Many private not-for-profit humane societies have contracts with their local government entities to provide nonhuman animal control services that the law commonly requires the government to provide to its residents. These services normally have the humane organization providing either the total animal control program (including field work to pick up stray animal companions, enforcing local animal ordinances, and the impounding of stray companion animals) or just the boarding of companion animals with no fieldwork or enforcement duties. Shelter companion animals normally come from three main sources: (a) stray or lost companion animals impounded by animal control field officers or animals impounded for violations of humane care regulations; (b) stray companion animals brought to the shelter by a resident who happens across, and catches, a lost companion animal and delivers the animal to the shelter; and (c) companion animals relinquished by their caregivers.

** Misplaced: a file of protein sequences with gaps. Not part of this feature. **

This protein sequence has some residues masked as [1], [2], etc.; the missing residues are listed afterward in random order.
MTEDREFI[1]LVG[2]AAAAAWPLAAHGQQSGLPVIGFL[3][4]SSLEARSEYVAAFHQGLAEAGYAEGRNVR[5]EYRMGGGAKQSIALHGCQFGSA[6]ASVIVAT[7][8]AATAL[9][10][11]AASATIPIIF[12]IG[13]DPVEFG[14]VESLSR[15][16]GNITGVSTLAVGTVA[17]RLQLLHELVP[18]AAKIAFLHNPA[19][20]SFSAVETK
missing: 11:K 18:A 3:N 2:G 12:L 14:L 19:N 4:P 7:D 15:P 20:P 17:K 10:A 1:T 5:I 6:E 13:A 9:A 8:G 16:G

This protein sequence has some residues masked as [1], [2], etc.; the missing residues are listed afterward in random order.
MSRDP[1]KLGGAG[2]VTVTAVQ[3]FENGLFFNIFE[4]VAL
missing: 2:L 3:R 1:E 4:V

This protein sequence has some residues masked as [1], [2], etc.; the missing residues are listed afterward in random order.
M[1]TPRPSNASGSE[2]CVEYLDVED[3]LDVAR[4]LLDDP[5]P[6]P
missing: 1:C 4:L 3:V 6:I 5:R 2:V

|Publication Title||Journal of Applied Animal Welfare Science|
|Author Address||Department of Community Health, University of Illinois at Urbana-Champaign, 1206 South Fourth Street, Room 120 Huff Hall, Champaign, IL 61820, USA.email@example.com|
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